On March 11, the Egg Industry Center reported that total cage-free flocks in February were down 1% from January, however, as animal welfare groups continue to advance their agenda at the state level to limit production of anything but cage free eggs.
On March 11, the Arizona House approved HB 2724, that requires 1-square foot of floor space by January 1, 2022, and cage-free, or more extensive, housing by December 31, 2024. The current standard is 66 square inches.
House Bill 2724 would then preclude the sale of eggs in Arizona that did not come from cage-free hens in 2025 once the law goes into effect. The cage-free standards match United Egg Producer (UEP) Certified standards.
The Phoenix New Times and Tuscon Times have both report that the bill introduced by Rep. Tim Dunn (R., Yuma) said the bill represents a compromise between Arizona's egg industry, which is dominated by Hickman's Family Farms, and the Humane Society of the United States (HSUS).
On March 3rd, House Bill 20-1343 was introduced in Colorado. The bill bans individual cages for chicken, turkey, duck, goose, or guinea fowl egg-laying hens, specifies pen sizes and design and requires “enrichments that allow them to exhibit natural behaviors, including, at a minimum, scratch areas, perches, nest boxes and dust bathing areas.” The language of the bill mirrors similar bills introduced or passed into law in other states in recent years.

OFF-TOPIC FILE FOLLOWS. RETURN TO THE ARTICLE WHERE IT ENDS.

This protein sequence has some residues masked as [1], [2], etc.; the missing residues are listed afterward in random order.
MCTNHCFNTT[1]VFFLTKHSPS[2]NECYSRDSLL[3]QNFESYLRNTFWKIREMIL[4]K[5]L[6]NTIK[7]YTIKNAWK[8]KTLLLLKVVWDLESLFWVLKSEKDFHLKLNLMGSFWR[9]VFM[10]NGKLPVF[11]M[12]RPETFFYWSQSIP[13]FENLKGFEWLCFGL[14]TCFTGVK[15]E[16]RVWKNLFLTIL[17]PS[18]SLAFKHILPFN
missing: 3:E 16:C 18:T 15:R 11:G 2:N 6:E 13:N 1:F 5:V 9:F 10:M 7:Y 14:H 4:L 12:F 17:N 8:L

The bill addresses partitions within a house noting, “For an indoor environment, the egg-laying hens are free to roam unrestricted except by the following: A) exterior walls; and B) interior fencing used to contain the entire egg-laying hen flock within the building or subdivide flocks into smaller groups if farm employees can walk through each contained or subdivided area to provide care to egg-laying hens and if each egg-laying hen has the minimum amount of usable floor space described in section 35-21-203 (1)(b)(II).”
On March 5, Hawaii’s Senate passed SB 3153 that will require cage-free, or more extensive, housing for laying hens within the state. The bill also prohibits the sale of shell eggs or egg products that are not from cage-free or more extensive systems.
Though the legislation does not mention “United Egg Producers,” it does require UEP Certified standards. The bill also sets housing standards for swine and veal calves. The next step is for the bill to go before the House. If the bill becomes law, as written, the standards will go into effect on January 1, 2026.
Legislation, similar to Colorado’s and Hawaii’s, was also introduced in Maine. Rep. O’Neil’s amended bill was defeated in committee by a vote of 9 to 3. Cage-free legislation is still pending, the UEP reported.